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Author Topic: Award of coins, same block twice ?  (Read 559 times)
bassride
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May 13, 2013, 05:59:33 PM
 #1

Hi all,

can anyone answer me this.  So I understand roughly how new bitcoins are mined, a node (or mining pool) takes in transactions into a block, then attempts to crack the block head to be automatically rewarded (in the form of a special transaction) their -currently- 25 BTC .. 

WHAT IF  Smiley: 2 competing branches emerge in the chain, 

2 nodes pretty much crack block 1021 (example) at the same time.  Are coins ONLY awarded when they are are stacked on top of the main block chain ?  and is it not possible that node 'C' will be 'aware' that block 1020 is the highest block (and therefore working on block 1021) in the stack whereas node 'M' will know about block 1024 being the highest (and therefore working at cracking block 1025 ??)  . 

thanks,

bassride.
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BitshireHashaway
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May 13, 2013, 06:05:09 PM
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Huh... I'm pretty sure they use units of time small enough that no two people will ever break apart a block at the exact same time, there will always be a time difference that will make it so it doesn't work like that.
crary
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May 13, 2013, 06:12:08 PM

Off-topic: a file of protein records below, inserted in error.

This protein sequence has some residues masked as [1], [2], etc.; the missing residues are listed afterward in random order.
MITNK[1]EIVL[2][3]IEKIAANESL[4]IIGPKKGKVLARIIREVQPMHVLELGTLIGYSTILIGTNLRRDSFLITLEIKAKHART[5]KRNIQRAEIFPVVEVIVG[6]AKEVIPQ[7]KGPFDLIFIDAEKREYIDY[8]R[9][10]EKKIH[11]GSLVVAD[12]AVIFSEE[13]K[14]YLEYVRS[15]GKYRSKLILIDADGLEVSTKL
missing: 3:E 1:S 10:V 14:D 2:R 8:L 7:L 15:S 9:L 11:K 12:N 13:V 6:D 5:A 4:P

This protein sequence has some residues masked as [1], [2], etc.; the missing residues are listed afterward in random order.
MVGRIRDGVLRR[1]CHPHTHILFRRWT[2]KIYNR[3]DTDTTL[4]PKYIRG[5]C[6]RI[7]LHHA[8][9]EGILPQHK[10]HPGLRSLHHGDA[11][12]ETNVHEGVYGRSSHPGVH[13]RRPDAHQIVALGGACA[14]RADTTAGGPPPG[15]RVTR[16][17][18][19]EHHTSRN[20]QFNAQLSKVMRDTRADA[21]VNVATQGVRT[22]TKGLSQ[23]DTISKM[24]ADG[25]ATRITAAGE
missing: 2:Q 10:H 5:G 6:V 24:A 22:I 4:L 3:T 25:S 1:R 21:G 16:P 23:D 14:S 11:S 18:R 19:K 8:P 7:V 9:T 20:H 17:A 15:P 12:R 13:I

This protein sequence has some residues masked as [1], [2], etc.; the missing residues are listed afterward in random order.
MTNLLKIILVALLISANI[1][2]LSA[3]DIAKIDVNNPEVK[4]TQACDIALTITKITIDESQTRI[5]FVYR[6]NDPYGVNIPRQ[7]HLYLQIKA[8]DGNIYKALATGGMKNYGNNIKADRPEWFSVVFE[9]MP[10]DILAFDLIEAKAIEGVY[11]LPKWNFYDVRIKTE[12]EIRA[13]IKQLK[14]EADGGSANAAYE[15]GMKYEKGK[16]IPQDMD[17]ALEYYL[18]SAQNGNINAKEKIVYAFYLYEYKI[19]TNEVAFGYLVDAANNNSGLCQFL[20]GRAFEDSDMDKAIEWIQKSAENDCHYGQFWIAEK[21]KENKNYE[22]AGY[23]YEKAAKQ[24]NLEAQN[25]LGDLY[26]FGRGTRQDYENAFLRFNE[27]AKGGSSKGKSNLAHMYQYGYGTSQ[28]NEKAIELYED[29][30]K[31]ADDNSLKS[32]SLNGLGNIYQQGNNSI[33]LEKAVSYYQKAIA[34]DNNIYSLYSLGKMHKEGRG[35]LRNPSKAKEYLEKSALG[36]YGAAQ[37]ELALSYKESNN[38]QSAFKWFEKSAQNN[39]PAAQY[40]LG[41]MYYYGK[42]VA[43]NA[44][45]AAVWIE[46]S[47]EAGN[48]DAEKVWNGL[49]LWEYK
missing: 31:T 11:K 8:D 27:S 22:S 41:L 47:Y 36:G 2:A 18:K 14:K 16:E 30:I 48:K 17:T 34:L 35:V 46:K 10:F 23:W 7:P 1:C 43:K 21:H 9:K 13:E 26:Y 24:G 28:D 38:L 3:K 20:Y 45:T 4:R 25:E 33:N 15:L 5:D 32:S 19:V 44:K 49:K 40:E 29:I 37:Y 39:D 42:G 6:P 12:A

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This happens occasionally, it's called a soft fork.  (http://blockchain.info/orphaned-blocks) The history is defined by the longest chain, so whichever block the miners happen to build on is the winner.  Timestamps are not used.
bassride
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May 13, 2013, 07:01:31 PM
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not time based definitely, due to the global nature of the network (which OFFICIAL clock to use would be the problem, as its completely deregulated) and timestamps can easily be 'faked', whereas the 'proof of work' on the cryptograhic puzzle cannot, one of the geniuses of the system !

so in a soft fork, its possible that 2(or nodes) could successfully crack the same block number at roughly the same time.  (e.g number 1022), but that the fork, in practice, is resolved quickly so that only one will end up in the main chain (the longest), BUT do they BOTH get issued with Bitcoins ?   Shocked  ummm!

and if they do this would be in advance of blocks being cracked every 10 minutes ?